Shortness of breath: Synonym: Dyspnea. The feeling or sense that you cannot catch your breath.
Dysnea: The medical term for shortness of breath.
Oxygen Dyspnea: Synonym: Winded. When your respiratory rate and heart rate increase because you're taxing your heart, examples include dyspnea due to exertions (exercise, aerobics, etc) and cardiac disease (CHF). With lung diseases such as heart failure or lung cancer your dyspnea tolerance may decrease, and with exercise it may increase.
Exertional Dyspnea: This is oxygen dyspnea due to exertion. It occurs when you tax your heart due to exertion, such as what occurs with vigorous running. For a healthy person, the more you exert yourself the greater your dyspnea tolerance becomes.
Dyspnea tolerance: Your ability to know when you are dyspneic (short of breath)
Dyspnea intolerance: When a person cannot tell when he is short of breath. This may occur with lung disease when a person is chronically short of breath. This is especially true when the shortness of breath occurs slowly over time due to slow onset of lung disease, such as severe asthma or chronic obstructive lung disease (COPD, emphysema, chronic bronchitis). In this case you could be short of breath and not know it. I think this is a serious issue because these people cannot decide for themselves if they need help.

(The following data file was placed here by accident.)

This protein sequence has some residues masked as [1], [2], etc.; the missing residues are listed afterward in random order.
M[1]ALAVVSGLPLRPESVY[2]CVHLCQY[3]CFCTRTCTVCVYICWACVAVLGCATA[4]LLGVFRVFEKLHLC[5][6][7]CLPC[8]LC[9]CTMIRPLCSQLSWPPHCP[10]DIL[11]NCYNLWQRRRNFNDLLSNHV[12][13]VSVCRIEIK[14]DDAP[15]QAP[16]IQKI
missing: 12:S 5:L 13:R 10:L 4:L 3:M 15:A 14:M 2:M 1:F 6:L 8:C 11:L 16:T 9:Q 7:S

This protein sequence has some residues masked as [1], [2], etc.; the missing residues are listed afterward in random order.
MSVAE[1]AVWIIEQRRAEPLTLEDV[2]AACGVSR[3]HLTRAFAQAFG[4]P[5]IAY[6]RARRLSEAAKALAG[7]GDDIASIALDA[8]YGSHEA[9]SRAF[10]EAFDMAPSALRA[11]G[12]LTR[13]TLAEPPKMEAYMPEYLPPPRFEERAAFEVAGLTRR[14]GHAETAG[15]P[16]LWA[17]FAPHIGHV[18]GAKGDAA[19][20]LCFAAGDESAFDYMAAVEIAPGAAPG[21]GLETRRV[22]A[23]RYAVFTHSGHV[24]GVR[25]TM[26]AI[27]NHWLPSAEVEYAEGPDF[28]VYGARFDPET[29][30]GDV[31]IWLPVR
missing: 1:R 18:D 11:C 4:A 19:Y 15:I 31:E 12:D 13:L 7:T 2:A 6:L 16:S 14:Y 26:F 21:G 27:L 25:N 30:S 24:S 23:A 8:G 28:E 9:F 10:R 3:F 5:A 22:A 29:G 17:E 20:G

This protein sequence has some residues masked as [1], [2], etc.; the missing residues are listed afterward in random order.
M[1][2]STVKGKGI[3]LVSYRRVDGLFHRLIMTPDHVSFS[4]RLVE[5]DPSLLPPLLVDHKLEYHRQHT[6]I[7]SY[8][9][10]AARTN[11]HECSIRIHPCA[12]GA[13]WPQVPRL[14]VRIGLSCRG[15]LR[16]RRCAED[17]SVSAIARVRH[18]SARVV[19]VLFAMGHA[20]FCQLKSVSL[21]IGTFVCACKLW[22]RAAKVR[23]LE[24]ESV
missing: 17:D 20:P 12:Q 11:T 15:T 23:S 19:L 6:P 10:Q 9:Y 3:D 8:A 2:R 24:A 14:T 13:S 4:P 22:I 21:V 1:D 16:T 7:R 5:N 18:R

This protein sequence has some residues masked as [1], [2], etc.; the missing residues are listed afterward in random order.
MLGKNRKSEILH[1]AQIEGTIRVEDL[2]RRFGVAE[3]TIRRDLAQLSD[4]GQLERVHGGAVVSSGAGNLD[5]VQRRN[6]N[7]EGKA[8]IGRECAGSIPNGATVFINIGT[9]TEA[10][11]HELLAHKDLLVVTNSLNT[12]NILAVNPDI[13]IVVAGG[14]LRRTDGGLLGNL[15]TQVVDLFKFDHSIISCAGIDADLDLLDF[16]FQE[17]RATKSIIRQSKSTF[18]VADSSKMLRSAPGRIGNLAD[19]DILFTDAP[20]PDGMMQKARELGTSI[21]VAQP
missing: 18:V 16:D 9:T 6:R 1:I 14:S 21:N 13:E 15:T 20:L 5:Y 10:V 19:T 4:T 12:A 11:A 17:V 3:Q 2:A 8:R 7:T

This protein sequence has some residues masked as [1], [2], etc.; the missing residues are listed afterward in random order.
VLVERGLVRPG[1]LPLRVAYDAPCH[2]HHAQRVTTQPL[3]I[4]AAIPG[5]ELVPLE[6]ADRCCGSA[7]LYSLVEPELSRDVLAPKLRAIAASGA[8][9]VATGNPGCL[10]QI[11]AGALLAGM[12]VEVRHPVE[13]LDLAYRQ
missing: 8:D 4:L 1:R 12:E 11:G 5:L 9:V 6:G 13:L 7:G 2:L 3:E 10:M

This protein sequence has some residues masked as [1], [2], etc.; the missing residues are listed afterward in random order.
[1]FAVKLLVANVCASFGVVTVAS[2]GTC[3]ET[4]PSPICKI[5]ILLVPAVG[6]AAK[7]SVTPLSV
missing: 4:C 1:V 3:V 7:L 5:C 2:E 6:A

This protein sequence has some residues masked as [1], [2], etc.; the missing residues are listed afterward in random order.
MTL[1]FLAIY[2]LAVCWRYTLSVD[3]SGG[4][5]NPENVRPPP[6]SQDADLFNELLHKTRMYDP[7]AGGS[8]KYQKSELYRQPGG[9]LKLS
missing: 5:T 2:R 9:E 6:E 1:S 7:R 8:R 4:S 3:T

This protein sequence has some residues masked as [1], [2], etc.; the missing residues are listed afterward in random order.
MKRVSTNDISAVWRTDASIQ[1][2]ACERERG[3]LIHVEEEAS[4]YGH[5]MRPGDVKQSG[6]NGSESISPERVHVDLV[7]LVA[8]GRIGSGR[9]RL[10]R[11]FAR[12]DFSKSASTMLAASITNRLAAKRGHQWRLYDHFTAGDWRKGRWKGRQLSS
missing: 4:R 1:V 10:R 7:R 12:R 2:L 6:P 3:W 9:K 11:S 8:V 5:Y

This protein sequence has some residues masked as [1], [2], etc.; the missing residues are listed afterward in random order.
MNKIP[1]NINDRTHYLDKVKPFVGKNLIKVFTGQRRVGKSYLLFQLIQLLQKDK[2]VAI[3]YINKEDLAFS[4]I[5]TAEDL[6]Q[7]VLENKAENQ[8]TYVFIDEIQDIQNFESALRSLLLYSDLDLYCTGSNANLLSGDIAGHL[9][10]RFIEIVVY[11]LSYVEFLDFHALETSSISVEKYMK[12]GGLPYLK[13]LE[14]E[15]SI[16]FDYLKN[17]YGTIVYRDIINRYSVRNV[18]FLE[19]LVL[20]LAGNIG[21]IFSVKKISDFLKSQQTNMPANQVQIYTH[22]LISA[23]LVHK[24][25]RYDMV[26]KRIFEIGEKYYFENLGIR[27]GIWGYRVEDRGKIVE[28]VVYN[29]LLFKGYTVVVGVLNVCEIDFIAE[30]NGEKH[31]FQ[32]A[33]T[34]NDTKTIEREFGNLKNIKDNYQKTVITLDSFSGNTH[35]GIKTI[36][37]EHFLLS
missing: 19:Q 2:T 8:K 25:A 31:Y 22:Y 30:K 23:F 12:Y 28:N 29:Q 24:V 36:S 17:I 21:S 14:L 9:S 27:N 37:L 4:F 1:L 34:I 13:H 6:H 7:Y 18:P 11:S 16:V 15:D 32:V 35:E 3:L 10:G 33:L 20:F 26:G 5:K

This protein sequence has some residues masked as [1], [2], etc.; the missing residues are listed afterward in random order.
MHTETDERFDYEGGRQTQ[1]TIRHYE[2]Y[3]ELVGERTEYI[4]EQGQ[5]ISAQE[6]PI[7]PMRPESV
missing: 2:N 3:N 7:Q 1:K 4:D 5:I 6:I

Obstructive Dyspnea: This is dyspnea due to obstructed air passages in your lungs. You can get air in but the air gets trapped and the lungs become overdistended. Generally, heart rate and respiratory rate are normal unless the exacerbation becomes prolonged and severe and oxygen dyspnea results. Examples include asthma, COPD, croup.
Mucus Dyspnea: This is obstructive dyspnea that results from excessive mucus production. It often causes an agonizing itching and burning feeling in the chest and sometimes results in a chin and neck itch. A good example of this is when a person who is chronically dependent on theophylline to treat bronchospasm suddenly stops taking it.
Asthma: This is an ancient Greek term for short, gasping breaths. It used to be a synonym for any cause of shortness of breath, and since Ancient Greek times the definition has evolved to refer to reversible obstructive airway disease caused by smooth muscle spasms that result from an abnormal immune response to asthma triggers. It is now believed asthma comes with chronic inflammation of the air passages that causes these airways to be hyperresponsive to asthma triggers.
Asthma triggers: These are things that are in the air we breathe that generally do not bother people without asthma. Examples include animal dander, dust, air pollution, cockroach urine, mold, etc.